This week, Laurier 4 Palestine (L4P), one of Wilfrid Laurier University’s working groups within the Laurier Students’ Public Interest Research Group (LSPIRG), is advocating on behalf of Israeli Apartheid Week (IAW).
IAW began in 2005 in Toronto as a way to shed light on the struggle that Palestinians have been experiencing. Isra Al-Thibeh, one of the co-presidents of L4P, explained that Palestinians have been struggling for the past 65 years.
“Palestinian people are deprived of basic human rights in the West Bank and in Gaza,” she said. “There’s little if any aid that goes in and out … so our purpose is to inform people of this.”
L4P has been, and will continue to, host a series of events this week for students at Laurier in order to spread awareness and educate students on the current issues within Palestine.
“The goal for Israel Apartheid Week, for L4P, is to reach the students who don’t really know about the conflict,” said Fatima Attia, the second co-president of L4P. “We aim to shed light on the humanitarian crisis more than anything, so that’s our main goal.”
Attia also noted that it is important to spread awareness of this situation on university campuses.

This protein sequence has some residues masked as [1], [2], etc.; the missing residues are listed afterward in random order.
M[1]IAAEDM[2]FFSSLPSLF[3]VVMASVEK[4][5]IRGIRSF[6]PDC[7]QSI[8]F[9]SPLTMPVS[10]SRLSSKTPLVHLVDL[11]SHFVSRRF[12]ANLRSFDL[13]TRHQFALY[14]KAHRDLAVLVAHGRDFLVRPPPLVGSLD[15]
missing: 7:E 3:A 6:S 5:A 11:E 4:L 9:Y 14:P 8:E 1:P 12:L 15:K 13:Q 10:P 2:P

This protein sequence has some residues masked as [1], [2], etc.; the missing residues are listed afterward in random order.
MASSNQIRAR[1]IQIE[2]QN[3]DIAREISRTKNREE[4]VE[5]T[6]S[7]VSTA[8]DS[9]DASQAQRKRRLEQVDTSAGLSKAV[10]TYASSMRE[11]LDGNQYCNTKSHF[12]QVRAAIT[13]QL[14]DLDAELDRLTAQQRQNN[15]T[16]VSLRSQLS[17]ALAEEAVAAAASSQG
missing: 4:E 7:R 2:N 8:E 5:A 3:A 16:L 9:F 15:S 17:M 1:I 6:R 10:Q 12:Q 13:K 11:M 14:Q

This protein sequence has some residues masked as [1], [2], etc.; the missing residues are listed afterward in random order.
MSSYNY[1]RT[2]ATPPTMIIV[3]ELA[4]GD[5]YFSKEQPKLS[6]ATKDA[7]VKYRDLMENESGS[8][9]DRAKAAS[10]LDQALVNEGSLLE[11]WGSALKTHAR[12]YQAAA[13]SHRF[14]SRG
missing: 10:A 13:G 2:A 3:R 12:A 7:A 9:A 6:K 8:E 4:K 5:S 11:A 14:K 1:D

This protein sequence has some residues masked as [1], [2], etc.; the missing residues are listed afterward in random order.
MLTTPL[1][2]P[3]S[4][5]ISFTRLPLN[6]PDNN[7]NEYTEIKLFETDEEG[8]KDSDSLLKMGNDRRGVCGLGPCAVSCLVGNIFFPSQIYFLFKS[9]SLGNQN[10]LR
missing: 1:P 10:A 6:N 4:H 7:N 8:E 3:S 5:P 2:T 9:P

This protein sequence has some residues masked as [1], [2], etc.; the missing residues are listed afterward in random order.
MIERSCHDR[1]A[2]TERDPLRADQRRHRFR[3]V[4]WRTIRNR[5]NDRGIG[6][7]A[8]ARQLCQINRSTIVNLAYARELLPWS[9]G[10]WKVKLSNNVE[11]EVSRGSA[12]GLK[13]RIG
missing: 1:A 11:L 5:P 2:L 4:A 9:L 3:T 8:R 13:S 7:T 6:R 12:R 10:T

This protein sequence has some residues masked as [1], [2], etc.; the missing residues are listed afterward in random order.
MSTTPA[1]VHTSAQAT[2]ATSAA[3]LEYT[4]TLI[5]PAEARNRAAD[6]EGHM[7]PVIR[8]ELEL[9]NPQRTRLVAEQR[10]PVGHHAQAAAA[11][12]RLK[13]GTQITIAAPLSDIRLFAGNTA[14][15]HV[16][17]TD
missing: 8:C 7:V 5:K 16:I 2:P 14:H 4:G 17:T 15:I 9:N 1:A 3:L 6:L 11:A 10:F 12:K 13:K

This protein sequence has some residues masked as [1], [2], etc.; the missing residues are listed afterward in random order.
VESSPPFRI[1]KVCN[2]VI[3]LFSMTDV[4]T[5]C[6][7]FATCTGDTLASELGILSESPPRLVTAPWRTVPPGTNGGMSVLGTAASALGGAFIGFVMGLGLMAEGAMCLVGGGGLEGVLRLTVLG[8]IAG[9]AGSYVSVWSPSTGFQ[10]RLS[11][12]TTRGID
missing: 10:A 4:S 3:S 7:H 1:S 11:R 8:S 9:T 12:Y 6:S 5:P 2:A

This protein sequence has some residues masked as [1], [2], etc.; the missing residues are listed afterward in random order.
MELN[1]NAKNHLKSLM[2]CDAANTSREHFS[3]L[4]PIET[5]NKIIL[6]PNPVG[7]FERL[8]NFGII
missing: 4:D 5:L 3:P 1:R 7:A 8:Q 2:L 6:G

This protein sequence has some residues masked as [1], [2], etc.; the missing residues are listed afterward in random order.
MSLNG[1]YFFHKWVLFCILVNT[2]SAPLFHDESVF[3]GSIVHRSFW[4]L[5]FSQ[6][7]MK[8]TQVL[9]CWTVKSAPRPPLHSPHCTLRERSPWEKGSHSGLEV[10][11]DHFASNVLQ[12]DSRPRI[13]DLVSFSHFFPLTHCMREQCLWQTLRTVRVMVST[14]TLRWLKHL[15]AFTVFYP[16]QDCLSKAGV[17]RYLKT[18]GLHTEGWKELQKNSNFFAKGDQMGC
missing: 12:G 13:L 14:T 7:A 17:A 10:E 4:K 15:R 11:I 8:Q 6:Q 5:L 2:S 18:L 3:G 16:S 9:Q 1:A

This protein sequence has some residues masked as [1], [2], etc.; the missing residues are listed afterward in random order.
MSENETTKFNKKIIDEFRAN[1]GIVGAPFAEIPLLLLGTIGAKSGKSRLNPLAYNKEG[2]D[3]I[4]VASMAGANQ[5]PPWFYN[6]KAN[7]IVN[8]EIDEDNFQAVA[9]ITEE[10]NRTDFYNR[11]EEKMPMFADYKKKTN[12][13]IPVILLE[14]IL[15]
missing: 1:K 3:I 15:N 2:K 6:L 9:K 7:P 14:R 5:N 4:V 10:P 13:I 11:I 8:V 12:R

“University is one of the places where we build our characters more than anywhere else, and we have that freedom to do so,” she explained. “Every individual has their own passion, and if you bring that passion to where people are wondering and learning, and are open to new ideas, then it really creates a bigger global awareness and that’s how we change the world, from heart to heart.”
On Tuesday, L4P had built a simulation of the apartheid wall that exists along the West Bank.
The wall, which was covered in graffiti and artwork that appears on the actual wall, also expelled sounds of gunfire and bombs going off.
The wall was meant to symbolize both the hope and fear that civilians there experience on a daily basis.
“There’s a lot of symbolism behind it all, and it’s a real thing — it segregates, and it’s important for people to know that this wall isn’t a good thing, it needs to come down,” explained Al-Thibeh.
According to Attia, L4P’s goals with the wall, and other events they hosted, were to educate students at Laurier about the crisis that is still occurring.
“Our goal this week is to kind of shed light on to those truths, on our truths about why this is such a passionate issue for ourselves, and why this is an issue that our society should take notice of, and that we should work together to do something,” she said.
Al-Thibeh echoed Attia’s comments about the importance of raising awareness and educating students in order to eventually bring about positive change.
“Not many people know about it and there hasn’t been a lot of activism, especially in this community,” she said. “There’s parallels between this and other past atrocities [and] this isn’t any less important than them and this is our opportunity to shed light on it.”